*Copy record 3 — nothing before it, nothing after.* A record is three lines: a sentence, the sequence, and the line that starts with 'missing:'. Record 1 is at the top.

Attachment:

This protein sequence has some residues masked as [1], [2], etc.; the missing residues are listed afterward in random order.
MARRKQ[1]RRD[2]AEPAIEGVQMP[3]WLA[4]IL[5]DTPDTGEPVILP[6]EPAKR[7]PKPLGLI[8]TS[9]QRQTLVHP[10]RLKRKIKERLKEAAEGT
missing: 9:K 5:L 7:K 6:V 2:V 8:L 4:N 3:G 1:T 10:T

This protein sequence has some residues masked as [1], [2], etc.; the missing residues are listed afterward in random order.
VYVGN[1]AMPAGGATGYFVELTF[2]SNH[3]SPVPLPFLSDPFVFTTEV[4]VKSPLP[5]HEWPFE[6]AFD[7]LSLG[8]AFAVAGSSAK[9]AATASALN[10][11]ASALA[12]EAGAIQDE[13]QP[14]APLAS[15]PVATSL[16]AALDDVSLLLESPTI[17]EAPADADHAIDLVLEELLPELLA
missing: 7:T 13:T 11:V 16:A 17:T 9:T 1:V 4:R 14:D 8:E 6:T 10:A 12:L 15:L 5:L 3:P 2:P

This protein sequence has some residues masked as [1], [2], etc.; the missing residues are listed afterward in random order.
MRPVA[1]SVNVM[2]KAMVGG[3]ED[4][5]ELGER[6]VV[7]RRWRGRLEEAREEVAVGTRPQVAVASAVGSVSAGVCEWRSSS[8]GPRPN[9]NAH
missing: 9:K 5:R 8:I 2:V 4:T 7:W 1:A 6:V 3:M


This protein sequence has some residues masked as [1], [2], etc.; the missing residues are listed afterward in random order.
MRPVA[1]SVNVM[2]KAMVGG[3]ED[4][5]ELGER[6]VV[7]RRWRGRLEEAREEVAVGTRPQVAVASAVGSVSAGVCEWRSSS[8]GPRPN[9]NAH
missing: 9:K 5:R 8:I 2:V 4:T 7:W 1:A 6:V 3:M